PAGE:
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Maine Enacts “True Lender” Legislation, Amends Consumer Credit Code To Include Anti-Evasion Provisions – Consumer Protection


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Maine Enacts “True Lender” Legislation, Amends Consumer Credit Code To Include Anti-Evasion Provisions


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Maine’s Governor, Janet Mills, recently signed S.P. 205/L.D. 522, which
amended the Consumer Credit Code to protect consumers from
predatory and fraudulent lending practices. In particular, the
amendments include an anti-evasion provision under which purported
bank agents or service providers are deemed “lenders” for
the purposes of statute. The amendment contains the following key
provisions:

  • Covered entities “may not engage in any device, subterfuge
    or pretense to evade the requirements of this Article, including,
    but not limited to.making, offering, assisting, or arranging a
    debtor to obtain a loan with a greater rate of interest,
    consideration or charge than is permitted by this Article through
    any method.”

  • Loans that violate these provisions are “void and
    uncollectible as to any principal, fee, interest or
    charge.”

  • A person qualifies as a lender if it:

    • holds, acquires or maintains, directly or indirectly, the
      predominant economic interest in the loan;

    • markets, brokers, arranges or facilitates the loan and holds
      the right, requirement or first right of refusal to purchase the
      loan or a receivable or interest in the loan; or

    • the totality of the circumstances indicate that the person is
      the lender and the transaction is structured to evade the
      requirements of this Article.

  • The circumstances that would weigh in favor of an entity being
    deemed the lender include, without limitation, when the entity:

    • indemnifies, insures or protects an exempt entity for any costs
      or risks related to the loan

    • predominately designs, controls or operates the loan program,
      or

    • purports to act as an agent or service provider for an exempt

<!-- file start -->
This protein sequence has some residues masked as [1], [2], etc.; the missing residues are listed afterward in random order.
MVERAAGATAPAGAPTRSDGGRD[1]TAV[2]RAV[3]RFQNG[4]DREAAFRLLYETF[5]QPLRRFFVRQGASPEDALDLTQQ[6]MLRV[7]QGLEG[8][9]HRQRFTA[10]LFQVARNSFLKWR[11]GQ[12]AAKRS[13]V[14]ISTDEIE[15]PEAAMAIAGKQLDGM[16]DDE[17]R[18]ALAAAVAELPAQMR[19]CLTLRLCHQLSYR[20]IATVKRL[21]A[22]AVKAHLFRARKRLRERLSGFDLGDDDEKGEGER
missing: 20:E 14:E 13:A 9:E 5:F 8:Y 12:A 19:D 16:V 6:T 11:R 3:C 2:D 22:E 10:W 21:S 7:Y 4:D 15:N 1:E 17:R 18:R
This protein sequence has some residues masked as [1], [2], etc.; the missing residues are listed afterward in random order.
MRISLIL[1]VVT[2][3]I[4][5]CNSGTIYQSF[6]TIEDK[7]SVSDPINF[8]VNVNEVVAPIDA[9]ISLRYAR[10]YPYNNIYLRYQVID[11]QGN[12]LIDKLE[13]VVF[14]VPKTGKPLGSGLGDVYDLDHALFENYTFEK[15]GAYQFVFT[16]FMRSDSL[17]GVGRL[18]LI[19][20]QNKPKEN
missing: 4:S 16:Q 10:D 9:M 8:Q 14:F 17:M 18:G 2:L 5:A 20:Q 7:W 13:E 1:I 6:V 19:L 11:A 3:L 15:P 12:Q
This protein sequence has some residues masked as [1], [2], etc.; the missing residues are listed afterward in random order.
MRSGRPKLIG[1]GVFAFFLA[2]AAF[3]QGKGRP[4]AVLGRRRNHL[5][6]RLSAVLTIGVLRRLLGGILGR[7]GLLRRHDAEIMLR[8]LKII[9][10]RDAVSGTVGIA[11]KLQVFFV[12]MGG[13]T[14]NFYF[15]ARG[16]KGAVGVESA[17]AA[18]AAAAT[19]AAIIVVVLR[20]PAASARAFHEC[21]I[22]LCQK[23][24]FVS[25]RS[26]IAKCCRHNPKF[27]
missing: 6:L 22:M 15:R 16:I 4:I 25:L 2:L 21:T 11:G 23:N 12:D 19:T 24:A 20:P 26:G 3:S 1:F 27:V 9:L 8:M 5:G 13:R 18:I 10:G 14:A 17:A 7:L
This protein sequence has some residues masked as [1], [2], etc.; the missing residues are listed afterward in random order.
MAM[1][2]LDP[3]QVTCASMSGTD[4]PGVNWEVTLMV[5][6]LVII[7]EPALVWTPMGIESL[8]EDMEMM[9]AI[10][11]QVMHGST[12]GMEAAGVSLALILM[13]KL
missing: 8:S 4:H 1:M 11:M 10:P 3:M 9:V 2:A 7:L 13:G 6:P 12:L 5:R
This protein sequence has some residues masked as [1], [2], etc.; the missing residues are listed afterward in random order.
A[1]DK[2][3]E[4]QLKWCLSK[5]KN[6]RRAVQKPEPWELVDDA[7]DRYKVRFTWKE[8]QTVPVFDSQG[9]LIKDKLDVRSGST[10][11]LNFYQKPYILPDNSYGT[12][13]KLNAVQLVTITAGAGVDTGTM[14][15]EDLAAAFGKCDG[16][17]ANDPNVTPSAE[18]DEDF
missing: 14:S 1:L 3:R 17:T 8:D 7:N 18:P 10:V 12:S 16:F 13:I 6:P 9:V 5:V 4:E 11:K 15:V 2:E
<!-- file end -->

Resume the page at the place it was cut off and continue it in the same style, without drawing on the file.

entity while acting directly as a lender in other states.

  • Lenders who violate these provisions may not furnish
    information concerning a debt associated with the violation to a
    consumer reporting agency, nor may it refer the associated debt to
    a debt collector.

The bill takes effect 90 days after legislative session
adjourns. The first special legislation session ended on Jul 19,
2021.

Putting It Into Practice: Maine’s amendment
targets bank partnership arrangements based on the “true
lender” legal theory that posits that nonbanks
“rent” bank charters from banks that carry little or no
economic or regulatory risk to, among other things, evade state
usury laws. Maine’s “anti-evasion” provisions are
significant because the language tracks the same provisions that
were recently adopted in Illinois, with similar bills
pending in New Mexico (HB 149 and SB 66). Other states have also
enacted alternatives to anti-evasion statutes that effectively
achieve the same goal, including, for example, provisions of
broadly drafted credit repair company laws, which require licensure
in many states and prohibit licensed companies from engaging in
brokering loans above the state’s maximum permitted interest
rate. As a result, while bank partnerships continue to flourish
nationwide, the model continues to face various state law
challenges.

In short, it appears likely that additional states will follow
suit and introduce legislation or engage in enforcement activity
geared towards limiting the ability of bank partnerships to evade
state interest rate caps. With that context in mind, banks and
their nonbank partners should, at a minimum, continue to be
vigilant in balancing contractual obligations to ensure that each
party in the bank partnership carries its fair share of regulatory
and economic risk to avoid the “rent-a-bank” label.

The content of this article is intended to provide a general
guide to the subject matter. Specialist advice should be sought
about your specific circumstances.

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Source: on 2021-08-10 15:30:00

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